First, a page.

The heart of Paris will beat again

I'm a survivor: This time map shows the overall damage of The Notre Dame Cathedral. The Notre Dame Cathedral caught fire Monday, April 15.

Morgan Holloway

Around 6 p.m. Monday, April 15 the Notre Dame Cathedral in Paris, France, was on fire. Officials consider the fire to be an accident relating to construction.

Before the fire started, the cathedral was working on renovations. Due to the renovations, many of the treasures of this historical building have been saved. Some of the relics that were saved during the fire include the Holy Crown of Thorns, the Great Organ, the tunic of Saint Louis, True Cross and Holy Nails, the Rose windows and Descent from the cross. Many of the artworks and sculptures were taken to the Paris town hall.

The Notre-Dame Cathedral has been the heart of Paris for over 800 years on Île de la Cité in the middle of Seine, France. The historical monument draws in about 13 million visitors per year, even more than the Eiffel Tower. The cathedral was built in 1163 during the reign of King Louis VII and was completed in 1345.

Tony Silvestri, history lecturer at Washburn University, discusses the significance of the cathedral.

“It’s been called the soul of France. It has so many centuries of history and that cathedral has stood and witnessed the coming and going of kings and armies, the French Revolution, the coronation of Napoleon, all of the revolutions of the 19thcentury. It withstood a bombing during World War II, Nazi occupation and liberation after World War II and it’s been the iconic symbol of the city of Paris before the Eiffel Tower was created,” said Silvestri.

With the 1831 novel, “The Hunchback of Notre Dame” by Victor Hugo, the interest and love for the cathedral was revitalized. After the novel re-popularized the cathedral, people began to notice and raise money for the cathedral.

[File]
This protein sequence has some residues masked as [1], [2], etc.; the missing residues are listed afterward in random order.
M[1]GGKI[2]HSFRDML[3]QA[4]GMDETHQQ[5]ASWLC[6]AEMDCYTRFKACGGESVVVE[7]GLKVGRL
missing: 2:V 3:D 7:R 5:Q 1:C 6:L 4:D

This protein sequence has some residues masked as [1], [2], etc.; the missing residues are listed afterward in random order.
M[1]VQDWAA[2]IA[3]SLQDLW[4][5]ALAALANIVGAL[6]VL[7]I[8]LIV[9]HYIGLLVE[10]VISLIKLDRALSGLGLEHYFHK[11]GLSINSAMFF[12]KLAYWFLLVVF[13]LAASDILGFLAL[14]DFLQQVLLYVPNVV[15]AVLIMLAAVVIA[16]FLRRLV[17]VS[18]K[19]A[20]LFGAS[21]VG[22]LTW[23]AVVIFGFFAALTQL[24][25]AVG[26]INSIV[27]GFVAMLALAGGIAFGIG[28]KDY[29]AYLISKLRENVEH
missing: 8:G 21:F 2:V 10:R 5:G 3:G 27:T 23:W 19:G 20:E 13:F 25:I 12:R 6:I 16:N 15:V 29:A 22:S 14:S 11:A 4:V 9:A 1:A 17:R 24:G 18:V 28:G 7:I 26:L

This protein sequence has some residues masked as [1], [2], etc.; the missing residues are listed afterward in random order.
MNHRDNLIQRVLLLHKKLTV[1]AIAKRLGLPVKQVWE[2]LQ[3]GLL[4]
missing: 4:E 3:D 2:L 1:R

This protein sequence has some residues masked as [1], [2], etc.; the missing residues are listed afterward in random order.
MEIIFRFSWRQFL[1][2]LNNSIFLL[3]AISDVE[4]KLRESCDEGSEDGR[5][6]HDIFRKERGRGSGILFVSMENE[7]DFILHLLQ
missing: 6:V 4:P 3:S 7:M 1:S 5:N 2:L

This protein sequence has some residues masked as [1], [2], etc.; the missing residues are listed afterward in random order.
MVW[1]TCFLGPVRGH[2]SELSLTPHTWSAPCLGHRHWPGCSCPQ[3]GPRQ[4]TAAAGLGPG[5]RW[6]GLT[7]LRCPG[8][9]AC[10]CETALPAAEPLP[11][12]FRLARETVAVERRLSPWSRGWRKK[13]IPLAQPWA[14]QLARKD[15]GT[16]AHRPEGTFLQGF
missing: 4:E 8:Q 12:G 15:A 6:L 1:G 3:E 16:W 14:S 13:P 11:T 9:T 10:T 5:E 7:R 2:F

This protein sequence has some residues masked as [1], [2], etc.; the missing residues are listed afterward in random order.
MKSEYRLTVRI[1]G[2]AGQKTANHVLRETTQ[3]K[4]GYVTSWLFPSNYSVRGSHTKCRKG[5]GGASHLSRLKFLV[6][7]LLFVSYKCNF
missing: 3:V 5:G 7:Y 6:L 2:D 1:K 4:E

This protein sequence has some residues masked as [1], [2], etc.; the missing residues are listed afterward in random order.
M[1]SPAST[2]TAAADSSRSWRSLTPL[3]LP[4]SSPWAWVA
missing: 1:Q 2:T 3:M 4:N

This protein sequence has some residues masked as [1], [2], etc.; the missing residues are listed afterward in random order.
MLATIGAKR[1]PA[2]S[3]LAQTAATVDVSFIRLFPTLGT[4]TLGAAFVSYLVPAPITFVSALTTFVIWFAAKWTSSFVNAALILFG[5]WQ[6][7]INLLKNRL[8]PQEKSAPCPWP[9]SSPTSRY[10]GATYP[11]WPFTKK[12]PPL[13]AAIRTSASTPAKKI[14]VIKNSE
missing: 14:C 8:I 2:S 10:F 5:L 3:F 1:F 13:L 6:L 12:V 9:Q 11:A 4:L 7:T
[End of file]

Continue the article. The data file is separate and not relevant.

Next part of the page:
Paul Mismaque, junior double major in marketing and economics, is an international student from Homblières, France. Homblières is about two hours from Paris.

“It’s a pretty big deal. I’m Catholic and it’s a big part of our education. Every time you go to Paris, you go there because it’s the most visited monument in Europe. Every time we have the pope that comes, he goes there because it is the biggest [cathedral] in France,” said Mismaque.

Silvestri explains that Notre-Dame Cathedral is also one of the earliest and possibly the greatest examples of Gothic architecture.

“It wasn’t the first Gothic building, but it was among the first great Gothic buildings. Students of architecture and art historians, medievalists and people who just love European culture, have been fascinated by that building and by its history. The vault is the ceiling that you see when look up from the inside and its made of stone. It was made in the Middle Ages and it’s almost all there. Two or maybe three portions of the vault collapsed and one of them was right in the center in the crossing where the spire was. That’s where the fire was greatest and so that whole area collapsed,” said Silvestri.

Four hundred firefighters, seven firetrucks and 15 hours later, the fire was extinguished.

“Paris has some of the best firefighters in the world. Nobody died, however one firefighter was injured. The spire of the cathedral was made of wood and lead. Some stories say the lead was actually raining and melting lead. One of the firefighters happened to be a priest and he ran through the melting Cathedral to get the crown,” Mismaque said.

After this catastrophic event, many people have come together to talk about rebuilding the cathedral. Several people and organizations have already donated millions of dollars to rebuild it.

“President Macron came out publicly and said, ‘We’re going to do this and we’re going to do it in five years, and it will be better than it was before.’ He has to say that as the leader of the French people, and I think they’ll come together,” said Silvestri.

Mismaque explains that the president is also planning to establish a national subscription or government website for donations.

The Notre Dame Cathedral is one of the many designated UNESCO world heritage sites and have received a lot of support from them during this time. In one of their recent Twitter posts, UNESCO states that they are ready to make their expertise available to authorities, contribute to a rapid damage assessment and support the reconstruction and rehabilitation of Notre Dame Cathedral.

“The damage was significant and it was catastrophic, but as damage to a medieval cathedral goes, this wasn’t a very serious thing. Most of the precious stuff was all saved. Most of the interior is intact and so on. So the kind of doomsdayers, that are like, ‘Oh, poor Notre Dame, it’s lost.’ No, it’s not. It’s not lost,” Silvestri said.